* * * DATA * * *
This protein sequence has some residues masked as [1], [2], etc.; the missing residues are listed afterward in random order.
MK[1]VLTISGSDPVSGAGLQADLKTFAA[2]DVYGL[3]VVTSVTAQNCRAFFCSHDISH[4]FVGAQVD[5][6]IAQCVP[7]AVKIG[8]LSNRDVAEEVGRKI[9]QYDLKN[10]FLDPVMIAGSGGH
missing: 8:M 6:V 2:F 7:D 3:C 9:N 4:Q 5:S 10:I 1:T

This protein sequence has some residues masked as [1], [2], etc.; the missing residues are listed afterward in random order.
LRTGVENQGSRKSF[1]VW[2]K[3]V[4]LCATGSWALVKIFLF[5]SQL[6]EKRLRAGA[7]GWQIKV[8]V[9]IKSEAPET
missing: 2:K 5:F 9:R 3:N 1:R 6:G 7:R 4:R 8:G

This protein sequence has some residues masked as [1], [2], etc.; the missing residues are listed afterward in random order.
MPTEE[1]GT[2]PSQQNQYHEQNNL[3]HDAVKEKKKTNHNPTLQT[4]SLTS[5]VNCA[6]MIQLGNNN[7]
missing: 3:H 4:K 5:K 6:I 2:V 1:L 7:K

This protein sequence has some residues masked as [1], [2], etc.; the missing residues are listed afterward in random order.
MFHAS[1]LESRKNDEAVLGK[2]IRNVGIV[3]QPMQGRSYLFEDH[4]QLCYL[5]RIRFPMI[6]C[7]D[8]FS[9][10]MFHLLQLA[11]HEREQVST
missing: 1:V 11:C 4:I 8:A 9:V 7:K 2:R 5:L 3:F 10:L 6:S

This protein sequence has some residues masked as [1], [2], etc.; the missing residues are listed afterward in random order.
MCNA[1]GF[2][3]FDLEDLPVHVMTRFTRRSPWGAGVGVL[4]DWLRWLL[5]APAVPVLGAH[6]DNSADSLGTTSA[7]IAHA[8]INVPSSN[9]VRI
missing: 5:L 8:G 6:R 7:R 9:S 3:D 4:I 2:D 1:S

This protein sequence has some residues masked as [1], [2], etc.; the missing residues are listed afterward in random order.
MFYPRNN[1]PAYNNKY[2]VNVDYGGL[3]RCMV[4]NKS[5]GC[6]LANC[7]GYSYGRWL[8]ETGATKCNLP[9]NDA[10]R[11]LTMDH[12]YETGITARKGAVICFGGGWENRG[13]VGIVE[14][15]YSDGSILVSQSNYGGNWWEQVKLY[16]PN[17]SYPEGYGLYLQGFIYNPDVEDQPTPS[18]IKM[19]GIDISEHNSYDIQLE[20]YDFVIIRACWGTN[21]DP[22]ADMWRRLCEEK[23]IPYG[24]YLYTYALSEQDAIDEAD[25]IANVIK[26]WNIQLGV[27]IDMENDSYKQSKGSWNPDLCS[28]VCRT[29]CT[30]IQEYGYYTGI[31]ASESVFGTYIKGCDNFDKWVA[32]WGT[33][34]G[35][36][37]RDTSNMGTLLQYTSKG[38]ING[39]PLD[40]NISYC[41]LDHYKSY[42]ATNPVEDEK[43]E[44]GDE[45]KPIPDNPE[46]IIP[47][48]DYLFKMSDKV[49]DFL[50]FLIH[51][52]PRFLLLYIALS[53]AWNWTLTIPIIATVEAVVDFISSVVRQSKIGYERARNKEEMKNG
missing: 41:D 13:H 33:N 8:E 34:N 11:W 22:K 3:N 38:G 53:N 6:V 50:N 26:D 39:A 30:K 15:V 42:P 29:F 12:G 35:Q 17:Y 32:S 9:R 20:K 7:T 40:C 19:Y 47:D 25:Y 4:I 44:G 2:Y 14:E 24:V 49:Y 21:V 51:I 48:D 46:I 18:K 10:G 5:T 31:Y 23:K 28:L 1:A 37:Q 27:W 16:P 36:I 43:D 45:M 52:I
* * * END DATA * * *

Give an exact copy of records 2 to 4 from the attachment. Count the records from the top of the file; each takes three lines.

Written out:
This protein sequence has some residues masked as [1], [2], etc.; the missing residues are listed afterward in random order.
LRTGVENQGSRKSF[1]VW[2]K[3]V[4]LCATGSWALVKIFLF[5]SQL[6]EKRLRAGA[7]GWQIKV[8]V[9]IKSEAPET
missing: 2:K 5:F 9:R 3:N 1:R 6:G 7:R 4:R 8:G

This protein sequence has some residues masked as [1], [2], etc.; the missing residues are listed afterward in random order.
MPTEE[1]GT[2]PSQQNQYHEQNNL[3]HDAVKEKKKTNHNPTLQT[4]SLTS[5]VNCA[6]MIQLGNNN[7]
missing: 3:H 4:K 5:K 6:I 2:V 1:L 7:K

This protein sequence has some residues masked as [1], [2], etc.; the missing residues are listed afterward in random order.
MFHAS[1]LESRKNDEAVLGK[2]IRNVGIV[3]QPMQGRSYLFEDH[4]QLCYL[5]RIRFPMI[6]C[7]D[8]FS[9][10]MFHLLQLA[11]HEREQVST
missing: 1:V 11:C 4:I 8:A 9:V 7:K 2:R 5:L 3:F 10:L 6:S